This is 21st century inflation. Too much money chasing not too few goods, but too few prime assets. The market can’t make more prime assets, equilibrium is not possible, so prices rise.

Source: Ritholtzwealth.com

And finally

  1. China – Their actions this year have been concerning. We think it makes no sense for them to dismantle what they have built, but we watch with heightened anxiety, especially regarding Taiwan
  2. Crypto. We wrote a blog in December laying out as far as we are allowed our thoughts. Would we invest in Alt coins? No. Beyond Bitcoin, Etherium and possibly Solana we can’t make sense of what’s going on
  3. Metaverse – It’s coming, and will be huge
  4. NFT’s – If you own a Cyber Punk or a Bored Yacht Club Ape then you’ve made a fortune.  We think very early NFT’s will have historical value, but the market will be saturated with product and values are therefore highly questionable
  5. COVID- Pfizer now make a pill. Game changer. Omicron is hugely infectious but less severe, exactly how previous pandemics burn out. We hope
  6. Tech bubble of 2020 bursting? Yes, already happened.

Peloton, Teladoc, Zoom (and many others), valuations more than halved in ‘21.

Source: Ritholtzwealth.com


This bit is important. A huge thanks to you for being a joy to work with.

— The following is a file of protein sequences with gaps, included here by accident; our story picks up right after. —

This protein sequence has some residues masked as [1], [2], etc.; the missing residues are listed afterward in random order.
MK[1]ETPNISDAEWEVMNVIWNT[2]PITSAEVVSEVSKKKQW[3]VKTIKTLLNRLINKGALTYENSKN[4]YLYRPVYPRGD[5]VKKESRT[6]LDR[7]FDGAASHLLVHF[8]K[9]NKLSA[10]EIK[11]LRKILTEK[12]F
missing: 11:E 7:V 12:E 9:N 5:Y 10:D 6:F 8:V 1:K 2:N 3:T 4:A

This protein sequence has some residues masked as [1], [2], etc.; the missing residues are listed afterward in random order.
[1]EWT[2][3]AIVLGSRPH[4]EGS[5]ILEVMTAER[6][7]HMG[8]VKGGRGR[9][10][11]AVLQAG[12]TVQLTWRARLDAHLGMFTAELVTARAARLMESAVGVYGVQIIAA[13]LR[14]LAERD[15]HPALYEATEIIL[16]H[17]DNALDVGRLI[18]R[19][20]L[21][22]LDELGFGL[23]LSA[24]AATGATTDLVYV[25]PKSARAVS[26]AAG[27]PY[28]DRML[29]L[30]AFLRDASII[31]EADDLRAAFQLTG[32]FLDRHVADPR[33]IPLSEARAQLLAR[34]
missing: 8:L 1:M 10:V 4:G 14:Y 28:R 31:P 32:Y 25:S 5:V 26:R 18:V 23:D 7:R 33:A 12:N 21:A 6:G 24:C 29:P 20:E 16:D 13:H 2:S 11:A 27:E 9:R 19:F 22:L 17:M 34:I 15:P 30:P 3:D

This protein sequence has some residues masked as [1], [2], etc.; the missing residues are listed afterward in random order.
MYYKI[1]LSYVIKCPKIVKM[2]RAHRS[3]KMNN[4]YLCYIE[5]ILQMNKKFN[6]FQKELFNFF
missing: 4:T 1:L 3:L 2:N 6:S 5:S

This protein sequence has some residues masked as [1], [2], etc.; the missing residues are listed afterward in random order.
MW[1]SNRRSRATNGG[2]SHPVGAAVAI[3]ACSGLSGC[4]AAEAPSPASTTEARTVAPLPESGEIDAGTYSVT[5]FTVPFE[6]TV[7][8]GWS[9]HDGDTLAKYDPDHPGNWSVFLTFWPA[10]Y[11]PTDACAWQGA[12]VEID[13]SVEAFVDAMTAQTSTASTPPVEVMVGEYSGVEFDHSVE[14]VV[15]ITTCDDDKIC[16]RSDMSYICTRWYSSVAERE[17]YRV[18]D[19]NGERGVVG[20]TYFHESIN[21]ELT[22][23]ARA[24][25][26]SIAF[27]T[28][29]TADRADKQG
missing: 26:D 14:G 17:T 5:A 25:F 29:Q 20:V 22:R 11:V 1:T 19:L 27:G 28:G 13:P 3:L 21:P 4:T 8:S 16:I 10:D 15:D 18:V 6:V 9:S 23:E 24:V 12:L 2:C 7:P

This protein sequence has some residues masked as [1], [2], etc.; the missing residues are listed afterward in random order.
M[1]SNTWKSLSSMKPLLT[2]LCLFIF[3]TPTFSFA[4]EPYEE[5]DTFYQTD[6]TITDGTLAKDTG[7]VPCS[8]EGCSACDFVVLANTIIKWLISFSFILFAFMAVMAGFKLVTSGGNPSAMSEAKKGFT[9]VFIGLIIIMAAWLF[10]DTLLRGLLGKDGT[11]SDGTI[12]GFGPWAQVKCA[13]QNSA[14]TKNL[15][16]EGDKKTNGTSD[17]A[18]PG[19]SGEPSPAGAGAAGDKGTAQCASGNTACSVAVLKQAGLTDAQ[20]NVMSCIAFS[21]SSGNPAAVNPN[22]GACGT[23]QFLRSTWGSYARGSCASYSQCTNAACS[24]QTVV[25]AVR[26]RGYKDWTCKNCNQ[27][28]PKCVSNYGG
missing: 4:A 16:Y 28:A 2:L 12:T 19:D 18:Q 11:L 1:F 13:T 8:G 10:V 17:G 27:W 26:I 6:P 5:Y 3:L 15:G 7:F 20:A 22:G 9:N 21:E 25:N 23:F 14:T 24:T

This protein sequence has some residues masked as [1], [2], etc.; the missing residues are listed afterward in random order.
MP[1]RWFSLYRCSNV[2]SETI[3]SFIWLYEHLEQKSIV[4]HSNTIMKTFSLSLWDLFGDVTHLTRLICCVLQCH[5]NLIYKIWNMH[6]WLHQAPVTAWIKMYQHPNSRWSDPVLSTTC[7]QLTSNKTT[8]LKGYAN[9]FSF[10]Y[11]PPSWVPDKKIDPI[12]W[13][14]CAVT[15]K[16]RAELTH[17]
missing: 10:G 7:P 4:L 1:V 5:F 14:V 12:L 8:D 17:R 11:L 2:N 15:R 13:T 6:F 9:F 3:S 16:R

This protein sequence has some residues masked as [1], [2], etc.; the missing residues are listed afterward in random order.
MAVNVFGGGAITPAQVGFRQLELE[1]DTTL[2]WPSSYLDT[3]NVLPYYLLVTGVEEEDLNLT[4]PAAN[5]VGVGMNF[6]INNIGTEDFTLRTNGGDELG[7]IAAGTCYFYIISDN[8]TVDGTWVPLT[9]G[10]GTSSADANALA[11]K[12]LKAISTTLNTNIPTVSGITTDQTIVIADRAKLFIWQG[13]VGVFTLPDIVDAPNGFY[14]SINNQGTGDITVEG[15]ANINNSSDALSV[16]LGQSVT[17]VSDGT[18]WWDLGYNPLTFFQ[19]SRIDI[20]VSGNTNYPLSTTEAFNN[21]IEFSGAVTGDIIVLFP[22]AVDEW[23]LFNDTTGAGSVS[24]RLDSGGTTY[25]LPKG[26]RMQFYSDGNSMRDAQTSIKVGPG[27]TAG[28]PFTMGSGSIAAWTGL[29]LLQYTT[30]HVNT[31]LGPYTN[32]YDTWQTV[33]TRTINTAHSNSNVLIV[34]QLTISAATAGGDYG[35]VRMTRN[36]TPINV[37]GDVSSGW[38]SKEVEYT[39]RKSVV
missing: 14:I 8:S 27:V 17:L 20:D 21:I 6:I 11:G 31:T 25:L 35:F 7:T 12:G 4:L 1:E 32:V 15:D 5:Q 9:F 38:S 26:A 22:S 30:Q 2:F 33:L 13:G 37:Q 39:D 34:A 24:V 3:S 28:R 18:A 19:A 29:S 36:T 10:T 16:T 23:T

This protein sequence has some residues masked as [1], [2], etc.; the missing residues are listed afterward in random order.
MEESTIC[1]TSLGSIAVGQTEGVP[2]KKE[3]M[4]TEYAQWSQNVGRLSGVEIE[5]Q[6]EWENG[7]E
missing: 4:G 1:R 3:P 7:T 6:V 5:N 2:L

We are fortunate to do something we enjoy with people we like.

We will give you our very best effort in ‘22 and look forward to seeing you.

Note: This is written in a personal capacity and reflects the view of the author. It does not necessarily reflect the view of LWM Consultants. The post has been checked and approved to ensure that it is both accurate and not misleading. However, this is a blog, and the reader should accept that by its very nature many of the points are subjective and opinions of the author. Individuals wishing to buy any product or service as a result of this blog must seek advice or carry out their own research before making any decision, the author will not be held liable for decisions made as a result of this blog (particularly where no advice has been sought). Investors should also note that past performance is not a guide to future performance and investments can fall as well as rise.